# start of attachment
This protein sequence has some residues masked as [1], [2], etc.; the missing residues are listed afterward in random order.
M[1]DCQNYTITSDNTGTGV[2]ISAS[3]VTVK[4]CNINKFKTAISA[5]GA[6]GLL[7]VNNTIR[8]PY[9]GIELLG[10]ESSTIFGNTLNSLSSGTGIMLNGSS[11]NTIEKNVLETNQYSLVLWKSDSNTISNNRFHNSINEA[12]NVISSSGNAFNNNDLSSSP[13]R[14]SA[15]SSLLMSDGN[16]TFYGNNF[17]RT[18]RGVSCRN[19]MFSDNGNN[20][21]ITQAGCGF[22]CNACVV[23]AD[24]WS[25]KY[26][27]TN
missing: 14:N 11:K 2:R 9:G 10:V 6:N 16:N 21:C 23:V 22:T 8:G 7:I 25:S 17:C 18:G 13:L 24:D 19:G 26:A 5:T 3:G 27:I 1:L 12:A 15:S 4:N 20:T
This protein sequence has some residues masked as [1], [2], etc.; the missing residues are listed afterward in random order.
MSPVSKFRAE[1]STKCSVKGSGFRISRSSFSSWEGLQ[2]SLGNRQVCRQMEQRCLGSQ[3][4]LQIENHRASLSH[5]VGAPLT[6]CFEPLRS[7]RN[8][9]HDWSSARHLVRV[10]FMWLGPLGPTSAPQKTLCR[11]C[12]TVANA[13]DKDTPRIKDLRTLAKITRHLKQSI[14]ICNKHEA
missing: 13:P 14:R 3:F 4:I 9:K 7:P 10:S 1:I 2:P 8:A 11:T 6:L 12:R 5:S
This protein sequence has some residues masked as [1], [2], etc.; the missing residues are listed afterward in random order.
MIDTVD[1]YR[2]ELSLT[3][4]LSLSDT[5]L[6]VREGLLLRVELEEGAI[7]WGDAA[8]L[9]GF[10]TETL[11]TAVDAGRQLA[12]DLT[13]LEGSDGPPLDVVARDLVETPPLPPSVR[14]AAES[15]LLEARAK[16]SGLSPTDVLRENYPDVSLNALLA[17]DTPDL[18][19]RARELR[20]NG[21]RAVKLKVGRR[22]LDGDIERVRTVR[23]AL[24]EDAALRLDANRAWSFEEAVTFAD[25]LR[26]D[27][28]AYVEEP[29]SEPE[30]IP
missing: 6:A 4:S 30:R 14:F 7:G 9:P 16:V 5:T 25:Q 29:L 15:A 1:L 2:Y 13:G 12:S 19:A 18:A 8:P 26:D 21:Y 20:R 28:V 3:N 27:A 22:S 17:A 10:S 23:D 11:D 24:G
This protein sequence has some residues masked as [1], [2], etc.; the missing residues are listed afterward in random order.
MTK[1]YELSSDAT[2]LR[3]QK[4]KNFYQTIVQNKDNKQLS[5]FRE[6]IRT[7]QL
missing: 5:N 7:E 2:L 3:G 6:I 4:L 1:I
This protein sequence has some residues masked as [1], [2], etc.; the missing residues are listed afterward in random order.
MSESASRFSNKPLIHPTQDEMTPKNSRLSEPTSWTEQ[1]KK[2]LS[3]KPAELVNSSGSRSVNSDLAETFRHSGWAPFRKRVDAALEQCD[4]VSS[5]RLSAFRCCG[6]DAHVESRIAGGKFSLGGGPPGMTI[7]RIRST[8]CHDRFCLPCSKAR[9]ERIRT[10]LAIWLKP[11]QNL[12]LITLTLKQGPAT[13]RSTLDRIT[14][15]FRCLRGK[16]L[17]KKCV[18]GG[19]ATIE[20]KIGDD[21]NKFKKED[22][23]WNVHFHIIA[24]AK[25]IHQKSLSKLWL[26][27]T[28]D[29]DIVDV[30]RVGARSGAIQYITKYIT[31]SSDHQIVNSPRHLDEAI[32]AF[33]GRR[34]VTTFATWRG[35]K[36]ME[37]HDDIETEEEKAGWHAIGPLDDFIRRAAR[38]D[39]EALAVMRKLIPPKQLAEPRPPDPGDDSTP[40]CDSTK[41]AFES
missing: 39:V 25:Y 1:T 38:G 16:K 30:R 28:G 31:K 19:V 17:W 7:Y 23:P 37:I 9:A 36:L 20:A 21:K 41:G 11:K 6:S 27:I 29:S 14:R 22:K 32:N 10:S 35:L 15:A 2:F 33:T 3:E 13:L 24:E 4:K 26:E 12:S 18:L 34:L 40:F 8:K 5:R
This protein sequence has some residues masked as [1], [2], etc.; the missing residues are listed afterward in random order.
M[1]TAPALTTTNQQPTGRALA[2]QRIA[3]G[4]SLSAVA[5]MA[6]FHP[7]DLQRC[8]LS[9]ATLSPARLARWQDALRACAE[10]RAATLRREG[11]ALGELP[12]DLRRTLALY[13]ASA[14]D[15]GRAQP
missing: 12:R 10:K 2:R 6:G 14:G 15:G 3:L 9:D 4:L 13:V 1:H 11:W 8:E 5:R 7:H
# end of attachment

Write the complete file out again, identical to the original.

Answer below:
This protein sequence has some residues masked as [1], [2], etc.; the missing residues are listed afterward in random order.
M[1]DCQNYTITSDNTGTGV[2]ISAS[3]VTVK[4]CNINKFKTAISA[5]GA[6]GLL[7]VNNTIR[8]PY[9]GIELLG[10]ESSTIFGNTLNSLSSGTGIMLNGSS[11]NTIEKNVLETNQYSLVLWKSDSNTISNNRFHNSINEA[12]NVISSSGNAFNNNDLSSSP[13]R[14]SA[15]SSLLMSDGN[16]TFYGNNF[17]RT[18]RGVSCRN[19]MFSDNGNN[20][21]ITQAGCGF[22]CNACVV[23]AD[24]WS[25]KY[26][27]TN
missing: 14:N 11:K 2:R 9:G 10:V 6:N 16:N 21:C 23:V 22:T 8:G 7:I 25:S 17:C 18:G 13:L 24:D 19:G 26:A 5:T 3:G 27:I 1:L 12:A 15:S 4:N 20:T
This protein sequence has some residues masked as [1], [2], etc.; the missing residues are listed afterward in random order.
MSPVSKFRAE[1]STKCSVKGSGFRISRSSFSSWEGLQ[2]SLGNRQVCRQMEQRCLGSQ[3][4]LQIENHRASLSH[5]VGAPLT[6]CFEPLRS[7]RN[8][9]HDWSSARHLVRV[10]FMWLGPLGPTSAPQKTLCR[11]C[12]TVANA[13]DKDTPRIKDLRTLAKITRHLKQSI[14]ICNKHEA
missing: 13:P 14:R 3:F 4:I 9:K 7:P 10:S 1:I 2:P 8:A 11:T 6:L 12:R 5:S
This protein sequence has some residues masked as [1], [2], etc.; the missing residues are listed afterward in random order.
MIDTVD[1]YR[2]ELSLT[3][4]LSLSDT[5]L[6]VREGLLLRVELEEGAI[7]WGDAA[8]L[9]GF[10]TETL[11]TAVDAGRQLA[12]DLT[13]LEGSDGPPLDVVARDLVETPPLPPSVR[14]AAES[15]LLEARAK[16]SGLSPTDVLRENYPDVSLNALLA[17]DTPDL[18][19]RARELR[20]NG[21]RAVKLKVGRR[22]LDGDIERVRTVR[23]AL[24]EDAALRLDANRAWSFEEAVTFAD[25]LR[26]D[27][28]AYVEEP[29]SEPE[30]IP
missing: 6:A 4:S 30:R 14:F 7:G 9:P 16:V 5:T 25:Q 29:L 15:A 1:L 2:Y 13:G 12:S 19:A 18:A 8:P 26:D 21:Y 20:R 28:V 3:N 27:A 22:S 17:A 10:S 23:D 11:D 24:G
This protein sequence has some residues masked as [1], [2], etc.; the missing residues are listed afterward in random order.
MTK[1]YELSSDAT[2]LR[3]QK[4]KNFYQTIVQNKDNKQLS[5]FRE[6]IRT[7]QL
missing: 5:N 7:E 2:L 3:G 6:I 4:L 1:I
This protein sequence has some residues masked as [1], [2], etc.; the missing residues are listed afterward in random order.
MSESASRFSNKPLIHPTQDEMTPKNSRLSEPTSWTEQ[1]KK[2]LS[3]KPAELVNSSGSRSVNSDLAETFRHSGWAPFRKRVDAALEQCD[4]VSS[5]RLSAFRCCG[6]DAHVESRIAGGKFSLGGGPPGMTI[7]RIRST[8]CHDRFCLPCSKAR[9]ERIRT[10]LAIWLKP[11]QNL[12]LITLTLKQGPAT[13]RSTLDRIT[14][15]FRCLRGK[16]L[17]KKCV[18]GG[19]ATIE[20]KIGDD[21]NKFKKED[22][23]WNVHFHIIA[24]AK[25]IHQKSLSKLWL[26][27]T[28]D[29]DIVDV[30]RVGARSGAIQYITKYIT[31]SSDHQIVNSPRHLDEAI[32]AF[33]GRR[34]VTTFATWRG[35]K[36]ME[37]HDDIETEEEKAGWHAIGPLDDFIRRAAR[38]D[39]EALAVMRKLIPPKQLAEPRPPDPGDDSTP[40]CDSTK[41]AFES
missing: 39:V 25:Y 1:T 38:G 16:K 30:R 28:G 31:K 19:V 17:W 7:Y 23:P 37:I 9:A 36:L 20:A 21:K 41:G 11:K 6:S 27:I 29:S 14:R 22:K 32:N 10:S 35:L 15:A 2:F 33:T 3:E 13:L 24:E 4:K 26:E 12:S 18:L 34:L 40:F 8:K 5:R
This protein sequence has some residues masked as [1], [2], etc.; the missing residues are listed afterward in random order.
M[1]TAPALTTTNQQPTGRALA[2]QRIA[3]G[4]SLSAVA[5]MA[6]FHP[7]DLQRC[8]LS[9]ATLSPARLARWQDALRACAE[10]RAATLRREG[11]ALGELP[12]DLRRTLALY[13]ASA[14]D[15]GRAQP
missing: 12:R 10:K 2:R 6:G 14:G 15:G 3:L 9:D 4:L 13:V 1:H 11:W 8:E 5:R 7:H